It was one year ago, on Feb. 11, 2012, that Whitney Houston died alone in a hotel bathtub. Her cause of death was later ruled to be accidental drowning and the effects of atherosclerotic heart disease and cocaine use. Her autopsy found cocaine, Benadryl, Xanax, marijuana and Flexeril in her system at the time of death.

It was a shocking but not entirely surprising development. She was once the pride of pop R&B, a gifted vocalist whose formative years were spent singing in church. But she was apparently intent on rebelling against her good girl image, which manifested itself in her marriage to Bobby Brown and experimentation with drugs. By the late '90s, her drug use began cutting into her previously reliable professionalism. In 2000, she was supposed to sing "Somewhere Over The Rainbow" at the Oscars but was high at rehearsal and couldn't remember the words. She was booted from the show.

In an interview with Jane magazine that same year, she was asked to compare hanging out with a president to hanging out with a junkie. She replied, "Just the same. The president gets off on the country. The junkie gets off on a couple of hits." Speaking with Diane Sawyer in 2002, when asked if she was using hard drugs, she replied, "First of all, let's get one thing straight. Crack is cheap. I make too much money to ever smoke crack. Let's get that straight. OK? We don't do crack. We don't do that. Crack is wack." But in 2009, she confessed to Oprah Winfrey, "We were lacing our marijuana with base. We were buying kilos and ounces and ounces. I didn't even think about the singing part anymore."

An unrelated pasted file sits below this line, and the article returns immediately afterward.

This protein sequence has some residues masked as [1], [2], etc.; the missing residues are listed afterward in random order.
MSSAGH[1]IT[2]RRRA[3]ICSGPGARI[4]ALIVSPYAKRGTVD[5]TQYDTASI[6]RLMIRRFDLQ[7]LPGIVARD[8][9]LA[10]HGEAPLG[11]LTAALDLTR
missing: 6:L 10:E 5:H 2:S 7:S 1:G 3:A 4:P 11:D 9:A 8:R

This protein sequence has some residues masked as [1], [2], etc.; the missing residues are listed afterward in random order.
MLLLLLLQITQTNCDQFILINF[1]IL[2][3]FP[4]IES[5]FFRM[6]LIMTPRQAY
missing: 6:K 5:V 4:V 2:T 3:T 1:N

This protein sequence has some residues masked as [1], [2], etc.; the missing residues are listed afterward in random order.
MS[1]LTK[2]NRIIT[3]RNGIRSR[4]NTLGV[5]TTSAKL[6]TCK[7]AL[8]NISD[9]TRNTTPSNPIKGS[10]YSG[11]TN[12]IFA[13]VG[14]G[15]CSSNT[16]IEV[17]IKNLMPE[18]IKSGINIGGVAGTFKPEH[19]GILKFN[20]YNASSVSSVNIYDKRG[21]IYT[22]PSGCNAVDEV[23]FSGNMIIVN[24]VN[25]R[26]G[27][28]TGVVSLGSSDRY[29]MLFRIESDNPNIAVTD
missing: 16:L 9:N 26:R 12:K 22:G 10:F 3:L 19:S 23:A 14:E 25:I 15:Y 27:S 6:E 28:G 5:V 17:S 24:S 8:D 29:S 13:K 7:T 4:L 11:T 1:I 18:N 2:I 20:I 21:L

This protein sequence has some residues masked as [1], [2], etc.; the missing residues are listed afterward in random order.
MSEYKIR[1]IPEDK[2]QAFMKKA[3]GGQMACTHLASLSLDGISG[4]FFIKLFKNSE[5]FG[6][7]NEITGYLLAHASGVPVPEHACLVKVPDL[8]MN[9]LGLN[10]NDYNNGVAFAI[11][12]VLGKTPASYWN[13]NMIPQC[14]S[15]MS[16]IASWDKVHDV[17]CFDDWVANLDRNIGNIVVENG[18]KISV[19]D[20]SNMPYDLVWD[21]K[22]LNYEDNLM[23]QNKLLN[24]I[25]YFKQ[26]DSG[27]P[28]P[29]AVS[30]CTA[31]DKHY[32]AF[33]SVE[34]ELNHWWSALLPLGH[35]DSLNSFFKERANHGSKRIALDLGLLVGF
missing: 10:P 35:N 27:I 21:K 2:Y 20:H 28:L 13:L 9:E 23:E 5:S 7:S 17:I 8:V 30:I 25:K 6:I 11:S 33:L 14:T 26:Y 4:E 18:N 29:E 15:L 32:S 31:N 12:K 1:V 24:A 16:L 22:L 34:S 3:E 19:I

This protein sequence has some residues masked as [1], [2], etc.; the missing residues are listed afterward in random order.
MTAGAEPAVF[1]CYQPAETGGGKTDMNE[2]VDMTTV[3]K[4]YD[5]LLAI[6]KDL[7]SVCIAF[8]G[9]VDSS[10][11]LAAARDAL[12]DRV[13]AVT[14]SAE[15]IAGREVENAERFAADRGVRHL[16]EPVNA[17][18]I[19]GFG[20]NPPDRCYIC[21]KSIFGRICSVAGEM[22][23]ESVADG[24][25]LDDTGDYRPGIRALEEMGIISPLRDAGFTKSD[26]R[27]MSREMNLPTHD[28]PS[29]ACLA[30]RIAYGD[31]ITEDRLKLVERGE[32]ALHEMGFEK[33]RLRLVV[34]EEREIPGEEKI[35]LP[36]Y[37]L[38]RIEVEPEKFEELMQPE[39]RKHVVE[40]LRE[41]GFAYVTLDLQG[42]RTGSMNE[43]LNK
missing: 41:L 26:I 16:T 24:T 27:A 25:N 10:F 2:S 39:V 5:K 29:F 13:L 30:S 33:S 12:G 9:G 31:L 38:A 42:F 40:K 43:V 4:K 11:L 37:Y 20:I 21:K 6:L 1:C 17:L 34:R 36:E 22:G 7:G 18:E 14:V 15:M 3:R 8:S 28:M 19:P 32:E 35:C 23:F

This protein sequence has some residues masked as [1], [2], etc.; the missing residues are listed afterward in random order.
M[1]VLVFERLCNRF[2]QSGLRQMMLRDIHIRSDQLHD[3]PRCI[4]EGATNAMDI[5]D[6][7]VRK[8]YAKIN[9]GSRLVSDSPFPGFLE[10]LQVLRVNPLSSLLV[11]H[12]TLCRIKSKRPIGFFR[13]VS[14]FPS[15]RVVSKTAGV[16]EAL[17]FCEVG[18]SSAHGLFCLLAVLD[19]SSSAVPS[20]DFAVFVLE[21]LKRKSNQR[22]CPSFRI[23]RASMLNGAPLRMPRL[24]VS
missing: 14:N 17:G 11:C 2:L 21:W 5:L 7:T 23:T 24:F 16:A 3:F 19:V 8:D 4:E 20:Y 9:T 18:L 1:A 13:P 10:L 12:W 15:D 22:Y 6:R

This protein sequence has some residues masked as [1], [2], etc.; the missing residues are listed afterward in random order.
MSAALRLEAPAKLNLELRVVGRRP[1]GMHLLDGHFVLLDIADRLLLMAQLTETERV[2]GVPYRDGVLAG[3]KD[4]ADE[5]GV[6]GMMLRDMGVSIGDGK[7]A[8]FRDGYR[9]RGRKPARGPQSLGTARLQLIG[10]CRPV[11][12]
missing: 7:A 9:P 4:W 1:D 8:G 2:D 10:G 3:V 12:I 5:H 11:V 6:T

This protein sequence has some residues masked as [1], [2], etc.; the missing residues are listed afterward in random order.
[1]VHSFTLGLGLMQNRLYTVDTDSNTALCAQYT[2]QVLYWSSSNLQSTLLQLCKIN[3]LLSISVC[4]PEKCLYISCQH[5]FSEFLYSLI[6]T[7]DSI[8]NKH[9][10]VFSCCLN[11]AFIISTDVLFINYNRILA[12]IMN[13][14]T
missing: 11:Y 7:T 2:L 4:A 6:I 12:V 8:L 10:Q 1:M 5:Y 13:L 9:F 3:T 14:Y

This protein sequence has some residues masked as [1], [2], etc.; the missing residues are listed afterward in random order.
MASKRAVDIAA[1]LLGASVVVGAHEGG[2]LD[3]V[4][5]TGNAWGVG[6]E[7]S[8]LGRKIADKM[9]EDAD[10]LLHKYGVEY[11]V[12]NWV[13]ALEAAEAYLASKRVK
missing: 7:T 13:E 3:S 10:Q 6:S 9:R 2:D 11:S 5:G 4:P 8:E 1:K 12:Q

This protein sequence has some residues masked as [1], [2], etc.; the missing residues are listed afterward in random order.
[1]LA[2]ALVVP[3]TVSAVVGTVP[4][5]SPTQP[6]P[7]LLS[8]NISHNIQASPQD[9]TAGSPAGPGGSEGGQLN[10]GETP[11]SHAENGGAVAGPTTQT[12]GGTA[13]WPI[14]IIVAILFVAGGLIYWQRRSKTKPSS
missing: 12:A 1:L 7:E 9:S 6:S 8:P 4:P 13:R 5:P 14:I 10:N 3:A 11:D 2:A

There is a tendency among the general public to blame all this on Bobby Brown, but her former sister-in-law Monique Houston countered this in speaking with Newsweek last year. "Drugs were around her for years before she met Bobby and continued after he left," she said. "It was worse when they were together, but he didn't cause it." Closer to the truth is the theory that Houston was struggling with her self-identity. A former assistant told Newsweek, "She was trying hard to be this kind of prissy, girly-girl people wanted her to be, but she wasn't. That took its toll."